Between 45% and 50% of new Frontier fiber broadband customers choose service at speeds of one or two gigabits, said Frontier CEO Nick Jeffery today. That helped put the company on target to increase average revenue per user (ARPU) 3% to 4% this year and the company expects a further ARPU increase for 2023.
Frontier charges $55 for 500 Mbps service, $80 for gigabit service and $150 for 2 Gbps service, with a $5 discount available for customers who choose an auto pay option, Jeffery noted.
Until recently, only about 10% of new Frontier fiber broadband customers opted for 1 Gbps or 2 Gbps service, Jeffery said. But that has changed “since we moved one gig to the front and center of our promotional efforts,” he explained.
New customers comprise about 15% of Frontier’s base, suggesting that the company has considerable upside potential to shift more people to 1 Gbps or 2 Gbps service and to gain the commensurate ARPU boost, Jeffery said.
Jeffery didn’t specify the breakdown between customers taking 1 Gbps or 2 Gbps service, but the portion of 2 Gbps customers undoubtedly is considerably smaller in view of the price difference and the fact that 2 Gbps service was only launched over the last year or so.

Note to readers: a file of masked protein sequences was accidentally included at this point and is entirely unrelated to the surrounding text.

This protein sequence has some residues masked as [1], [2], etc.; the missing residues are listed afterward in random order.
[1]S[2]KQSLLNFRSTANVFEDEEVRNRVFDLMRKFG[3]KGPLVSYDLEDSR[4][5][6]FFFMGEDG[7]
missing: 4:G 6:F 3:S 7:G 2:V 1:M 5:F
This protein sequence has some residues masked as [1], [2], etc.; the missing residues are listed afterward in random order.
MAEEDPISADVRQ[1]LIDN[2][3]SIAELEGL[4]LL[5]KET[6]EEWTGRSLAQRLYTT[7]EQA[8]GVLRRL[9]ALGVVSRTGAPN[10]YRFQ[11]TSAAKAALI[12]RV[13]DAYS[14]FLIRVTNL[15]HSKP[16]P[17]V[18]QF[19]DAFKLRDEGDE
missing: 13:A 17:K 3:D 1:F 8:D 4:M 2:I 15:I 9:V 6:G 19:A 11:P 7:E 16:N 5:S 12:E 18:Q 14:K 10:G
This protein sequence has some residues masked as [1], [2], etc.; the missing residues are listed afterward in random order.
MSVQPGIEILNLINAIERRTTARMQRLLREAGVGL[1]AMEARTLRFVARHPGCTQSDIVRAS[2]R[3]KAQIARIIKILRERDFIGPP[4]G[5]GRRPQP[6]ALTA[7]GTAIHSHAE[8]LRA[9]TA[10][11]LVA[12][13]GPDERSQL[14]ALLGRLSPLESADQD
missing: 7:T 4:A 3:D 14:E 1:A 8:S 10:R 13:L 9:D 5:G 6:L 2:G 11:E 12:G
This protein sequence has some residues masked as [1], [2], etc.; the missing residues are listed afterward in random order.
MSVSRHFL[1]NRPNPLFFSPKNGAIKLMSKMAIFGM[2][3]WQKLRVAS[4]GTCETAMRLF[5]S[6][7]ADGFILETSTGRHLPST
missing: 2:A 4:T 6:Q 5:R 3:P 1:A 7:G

It’s worth noting that gigabit speeds are only available where Frontier has fiber broadband deployed and the company still has many areas where its only broadband offering is copper based. The company has been quite aggressive in deploying fiber since Jeffery took the helm, however, and for several quarters it has gained more net new fiber customers than it has lost in copper customers.
Also at today’s event, Frontier CFO Scott Beasley shared some results of Frontier’s analysis of the 5 million locations it refers to as “phase 3” of its fiber deployment plans. Those locations are the costliest to upgrade to fiber and were not part of the company’s initial target of 10 million locations to have fiber available by the end of 2025.
According to Beasley, Frontier believes it can deploy fiber to between one million and two million of the five million phase 3 locations without a government subsidy, leaving between three million and four million that would require a subsidy.
Jeffery and Beasley made their comments at the UBS Global TMT Conference. A replay is available at this link.